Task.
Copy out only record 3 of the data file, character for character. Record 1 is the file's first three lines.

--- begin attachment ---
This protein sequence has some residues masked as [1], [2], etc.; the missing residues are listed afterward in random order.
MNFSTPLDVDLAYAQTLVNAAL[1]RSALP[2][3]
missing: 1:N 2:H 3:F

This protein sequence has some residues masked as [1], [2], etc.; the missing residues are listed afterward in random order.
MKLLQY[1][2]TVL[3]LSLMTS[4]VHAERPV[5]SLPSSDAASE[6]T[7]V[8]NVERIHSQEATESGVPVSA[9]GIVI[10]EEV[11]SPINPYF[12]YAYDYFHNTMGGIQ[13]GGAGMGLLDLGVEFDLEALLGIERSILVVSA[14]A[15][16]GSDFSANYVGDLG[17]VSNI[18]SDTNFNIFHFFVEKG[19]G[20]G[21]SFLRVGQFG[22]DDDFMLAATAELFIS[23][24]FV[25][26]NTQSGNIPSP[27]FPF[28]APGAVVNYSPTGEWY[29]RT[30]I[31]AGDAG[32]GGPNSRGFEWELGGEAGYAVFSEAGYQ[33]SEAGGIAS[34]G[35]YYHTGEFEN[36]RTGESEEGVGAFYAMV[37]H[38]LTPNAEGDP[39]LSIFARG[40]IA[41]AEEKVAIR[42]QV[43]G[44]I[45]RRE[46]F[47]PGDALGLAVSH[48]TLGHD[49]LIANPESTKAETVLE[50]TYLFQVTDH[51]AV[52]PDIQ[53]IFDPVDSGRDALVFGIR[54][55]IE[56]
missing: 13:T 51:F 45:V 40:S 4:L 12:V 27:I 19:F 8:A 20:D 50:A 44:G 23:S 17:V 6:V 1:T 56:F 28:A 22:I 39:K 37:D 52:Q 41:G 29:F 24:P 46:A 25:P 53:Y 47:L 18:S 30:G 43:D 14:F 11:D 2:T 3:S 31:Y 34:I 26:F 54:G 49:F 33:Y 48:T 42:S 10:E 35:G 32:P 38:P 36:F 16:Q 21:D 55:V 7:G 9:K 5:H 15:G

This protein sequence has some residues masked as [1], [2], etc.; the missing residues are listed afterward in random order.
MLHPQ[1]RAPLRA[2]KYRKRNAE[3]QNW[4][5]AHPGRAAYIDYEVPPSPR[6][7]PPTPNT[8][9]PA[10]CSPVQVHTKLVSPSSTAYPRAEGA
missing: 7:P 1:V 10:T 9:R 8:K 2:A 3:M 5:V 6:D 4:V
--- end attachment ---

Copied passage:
This protein sequence has some residues masked as [1], [2], etc.; the missing residues are listed afterward in random order.
MLHPQ[1]RAPLRA[2]KYRKRNAE[3]QNW[4][5]AHPGRAAYIDYEVPPSPR[6][7]PPTPNT[8][9]PA[10]CSPVQVHTKLVSPSSTAYPRAEGA
missing: 7:P 1:V 10:T 9:R 8:K 2:A 3:M 5:V 6:D 4:V